The standard rationality hypothesis implies that behaviour can be represented as the maximization of a suitably restricted utility function. This hypothesis lies at the heart of a large body of recent work in economics, of course, but also in political science, ethics, and other major branches of social sciences. Though the utility maximization hypothesis is venerable, it remains an area of active research. Moreover, some fundamental conceptual problems remain unresolved, or at best have resolutions that are too recent to have achieved widespread understanding among social scientists. The main purpose of the Handbook of Utility Theory is to make recent developments in the area more accessible. The editors selected a number of specific topics, and invited contributions from researchers whose work had come to their attention. Therefore, the list of topics and contributions is largely the editors' responsibility. Each contributor's chapter has been refereed, and revised according to the referees' remarks. This is the first volume of a two volume set, with the second volume focusing on extensions of utility theory.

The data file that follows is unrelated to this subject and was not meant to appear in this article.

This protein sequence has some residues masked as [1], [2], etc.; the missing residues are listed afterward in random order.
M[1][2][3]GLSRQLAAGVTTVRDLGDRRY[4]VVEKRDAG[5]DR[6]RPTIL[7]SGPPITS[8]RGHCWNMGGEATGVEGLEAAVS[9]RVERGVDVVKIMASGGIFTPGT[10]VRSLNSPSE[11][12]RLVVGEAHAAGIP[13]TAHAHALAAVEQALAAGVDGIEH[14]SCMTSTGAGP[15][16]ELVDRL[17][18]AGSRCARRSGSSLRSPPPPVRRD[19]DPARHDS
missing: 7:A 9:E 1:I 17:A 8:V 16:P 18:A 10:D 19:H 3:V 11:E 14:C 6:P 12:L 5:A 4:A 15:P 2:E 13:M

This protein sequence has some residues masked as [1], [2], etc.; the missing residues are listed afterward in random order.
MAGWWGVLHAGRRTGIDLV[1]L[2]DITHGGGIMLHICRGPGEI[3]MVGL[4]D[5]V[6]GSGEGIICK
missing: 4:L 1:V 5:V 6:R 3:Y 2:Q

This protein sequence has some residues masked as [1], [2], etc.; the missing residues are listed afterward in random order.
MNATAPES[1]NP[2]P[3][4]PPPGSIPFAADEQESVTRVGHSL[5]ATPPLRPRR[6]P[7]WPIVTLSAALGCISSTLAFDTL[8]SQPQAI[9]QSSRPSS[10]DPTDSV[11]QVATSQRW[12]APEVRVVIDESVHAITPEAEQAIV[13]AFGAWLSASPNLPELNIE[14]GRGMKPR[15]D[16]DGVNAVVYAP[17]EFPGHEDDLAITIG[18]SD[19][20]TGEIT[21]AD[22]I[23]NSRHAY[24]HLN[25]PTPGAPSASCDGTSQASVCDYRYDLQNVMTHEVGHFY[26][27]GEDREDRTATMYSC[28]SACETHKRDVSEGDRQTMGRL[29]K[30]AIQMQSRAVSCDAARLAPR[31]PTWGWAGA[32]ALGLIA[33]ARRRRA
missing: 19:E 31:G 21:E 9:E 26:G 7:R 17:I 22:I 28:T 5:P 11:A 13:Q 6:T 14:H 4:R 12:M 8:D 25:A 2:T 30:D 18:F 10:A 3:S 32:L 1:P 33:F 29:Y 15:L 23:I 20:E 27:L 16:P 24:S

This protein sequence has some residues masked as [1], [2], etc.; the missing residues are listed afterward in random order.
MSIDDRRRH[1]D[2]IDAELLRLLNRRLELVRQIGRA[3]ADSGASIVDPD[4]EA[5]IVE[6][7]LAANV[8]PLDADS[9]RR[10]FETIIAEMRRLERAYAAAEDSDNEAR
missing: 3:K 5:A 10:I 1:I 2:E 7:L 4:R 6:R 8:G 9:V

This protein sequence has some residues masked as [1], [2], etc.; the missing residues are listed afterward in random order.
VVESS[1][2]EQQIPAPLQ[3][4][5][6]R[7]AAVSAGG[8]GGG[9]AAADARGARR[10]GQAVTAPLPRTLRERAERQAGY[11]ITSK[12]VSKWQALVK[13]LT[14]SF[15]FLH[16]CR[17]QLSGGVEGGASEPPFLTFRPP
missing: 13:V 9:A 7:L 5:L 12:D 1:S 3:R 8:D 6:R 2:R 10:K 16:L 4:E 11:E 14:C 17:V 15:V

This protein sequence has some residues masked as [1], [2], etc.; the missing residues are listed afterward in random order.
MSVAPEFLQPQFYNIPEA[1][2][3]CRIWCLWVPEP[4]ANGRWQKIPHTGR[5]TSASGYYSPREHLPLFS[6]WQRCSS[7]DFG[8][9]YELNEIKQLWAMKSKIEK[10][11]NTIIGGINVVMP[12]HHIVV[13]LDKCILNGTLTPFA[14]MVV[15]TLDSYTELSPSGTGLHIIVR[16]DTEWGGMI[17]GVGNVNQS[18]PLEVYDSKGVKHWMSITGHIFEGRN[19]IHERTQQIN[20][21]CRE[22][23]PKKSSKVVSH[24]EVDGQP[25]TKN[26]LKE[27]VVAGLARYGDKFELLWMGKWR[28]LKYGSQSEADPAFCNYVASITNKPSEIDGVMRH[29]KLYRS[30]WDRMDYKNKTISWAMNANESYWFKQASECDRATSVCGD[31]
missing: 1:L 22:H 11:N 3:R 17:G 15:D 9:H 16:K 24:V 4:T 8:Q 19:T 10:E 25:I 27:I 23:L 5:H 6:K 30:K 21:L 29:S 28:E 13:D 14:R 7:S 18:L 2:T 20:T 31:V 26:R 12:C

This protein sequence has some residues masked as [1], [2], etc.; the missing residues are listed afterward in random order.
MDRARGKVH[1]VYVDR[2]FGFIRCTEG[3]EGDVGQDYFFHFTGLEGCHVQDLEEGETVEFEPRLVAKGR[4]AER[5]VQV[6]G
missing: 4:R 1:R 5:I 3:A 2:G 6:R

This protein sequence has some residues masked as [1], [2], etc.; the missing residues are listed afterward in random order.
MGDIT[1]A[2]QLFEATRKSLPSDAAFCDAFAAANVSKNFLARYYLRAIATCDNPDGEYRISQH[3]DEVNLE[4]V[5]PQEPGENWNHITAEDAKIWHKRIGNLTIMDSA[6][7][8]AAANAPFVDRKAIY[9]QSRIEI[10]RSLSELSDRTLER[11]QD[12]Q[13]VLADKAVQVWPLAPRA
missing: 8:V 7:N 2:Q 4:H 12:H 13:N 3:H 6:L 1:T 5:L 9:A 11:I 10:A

1. Preference and Utility; G.B. Mehta. 2. Separability: A Survey; C. Blackorby, D. Primont, R.R. Russell. 3. Recursive Utility and Dynamic Programming; P.A. Streufert. 4. Dual Approaches to Utility; M. Browning. 5. Objective Expected Utility; P.J. Hammond. 6. Subjective Expected Utility; P.J. Hammond. 7. Stochastic Utility; P.C. Fishburn. 8. Fuzzy Utility; M. Salles. 9. Lexicographic Utility and Orderings; J.E. Martínez-Legaz. 10. Utility Theory and Ethics; P. Mongin, C. d'Aspremont. 11. Measures of Economic Welfare; M. Ahlheim. 12. Changing Utility Functions; H. Shefrin. 13. Causal Decision Theory; J.M. Joyce, A. Gibbard.